Myrtle Beach cocktail columnist combats wine snobbery with knowledge

For Weekly SurgeFebruary 26, 2014 

I can not stand it when a server or a sommelier judges me based on the cost of the wine I order. I am very quick to set the record straight when this happens. Most do not know my background in wine, beer and spirits when I sit at their table. If attitude starts to seep out into the steps of service, they learn quickly that I do not care what they think of me or my wine choices. Luckily, this does not happen often.

When you order wine in a restaurant, there are three questions you should answer in order to make an accurate decision.

Red or White?

Light or big? (this refers to the body of the wine)

Do you have a budget in mind?

On a list of 100 wines, answers to the first two questions will reduce your selection down to less than 10 wines, typically. From there, the third question makes your selection for you. So, without a server’s help, you just tore apart a wine list in a matter of seconds and you, now, know exactly what you want.

Keep in mind that there is no wrong answer to any of these questions. The first rule in drinking and knowing wine is to drink what you like. If you like pink, sweet wine, then drink pink, sweet wine and never apologize for that. If you prefer jammy, bold reds, by all means, order those wines all year long with anything you are eating. That said, of course there are better choices with certain foods, but if you do not start with a bottle you are going to like without food, then you probably are not going to like it with food.

Ordering wine in a restaurant can be intimidating. In addition to the three questions that you should answer for yourself, there are certain truths and tips that tone down all the pomp and circumstance that revolves around wine and wine service.

There is a deal on every wine list

There is a bottle on every list less than $50 that is a deal. Either a new producer that is being pushed by the distributor or it has been discounted because it is reaching its expiration, wine is always being priced to move. I make it my mission to try to find this wine.

To find a good wine for $75 or $100 a bottle is not difficult. Any average server can direct you to these bottles. Ask your server for a good bottle at around $40 and see what they say. This is how you separate the amateurs from the professionals. A pro will have a couple to tell you about and not bat an eye.

Talk in terms of flavor

The flavor of the wine is the reason we buy the wine. I will concede that some might try a wine because “the label is pretty”. That is just fine as well. Some labels are, well, pretty. It would be a disservice to not place a little more weight on the wine itself when paying restaurant prices.

Know a few flavors that you like and know which varietals they occur in. If you like oak, know that a California Chardonnay will never let you down. If you like light and easy, you have to hover around the Pinot Grigio section of the list. Knowing what you like and what you want is a great way to find the deal, but to also help your server suggest wines for you.

Never be afraid to mention your budget

Your budget is one of the initial three questions that should be discussed. Prices vary greatly within a category of wine. This has always been the case. This is not a point to be dwelled on nor mentioned again by the person serving you the wine. It is mentioned as a social courtesy.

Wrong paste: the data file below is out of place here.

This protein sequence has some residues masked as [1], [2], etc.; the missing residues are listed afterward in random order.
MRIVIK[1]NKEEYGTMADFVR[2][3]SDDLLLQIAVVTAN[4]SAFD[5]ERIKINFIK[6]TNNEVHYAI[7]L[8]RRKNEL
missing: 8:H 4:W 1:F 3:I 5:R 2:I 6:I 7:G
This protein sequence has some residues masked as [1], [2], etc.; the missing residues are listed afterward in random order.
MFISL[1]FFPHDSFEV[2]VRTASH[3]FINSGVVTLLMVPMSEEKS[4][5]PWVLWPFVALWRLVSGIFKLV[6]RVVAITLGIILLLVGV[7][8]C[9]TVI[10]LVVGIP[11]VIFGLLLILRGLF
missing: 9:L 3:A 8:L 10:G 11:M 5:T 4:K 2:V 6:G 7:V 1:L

If you are at a table on a first date or a business meeting and you do not want your guests to know what your budget is, simply pick a wine that is in your budget and ask the server to describe it. Make sure you aim your index finger at the price. These subtle clues should be received loud and clear and you never have to actually say a number.

If the server only knows about wines well out of your budget, do not hesitate to ask for the sommelier or manager. If they can not help you, politely stand and walk to the door because if that is how they treat their beverage program, the chef is probably not going to cook your food properly either. Most of the profits in a restaurant are in beverage sales. Knowledge in this part of the business is a must and do not trust a place that takes it lightly.

Have fun with wine

The days of everyone sitting at the table with baited breath while the host swirls and sips the selected bottle are, and should be, long gone. When I see this in today’s world, I immediately think “what assholes”. Wine is meant to be fun. It is meant to make people smile. The service is meant to be interactive. I still sniff and swirl when I order a bottle, but I do it quickly and with a smile.

Given that approximately 97 percent of all the wines produced are meant to be consumed within three years of bottling, there is no reason to make this a heavy situation. Granted, there are times when formality is a must in order to service the craftsmanship of the wine. I have had some very tense moments serving wine that fall into the other 3 percent. Those are few and far between. Enjoy yourself when you are in a restaurant and ordering wine. It is like shopping. Find one you like that is a good deal.

I have worked for a lot of very successful restaurant people on an international level in my career. And these are things they taught me. I am not bold enough to make these things up on my own. Hospitality is the business, not food and drink. Granted food and beverages are the vehicle by which restaurants do business, but service can enhance or ruin either in a quick second. We, as patrons, set the tone for what we are in the mood for. Good restaurants and bars will give you what you came there for.

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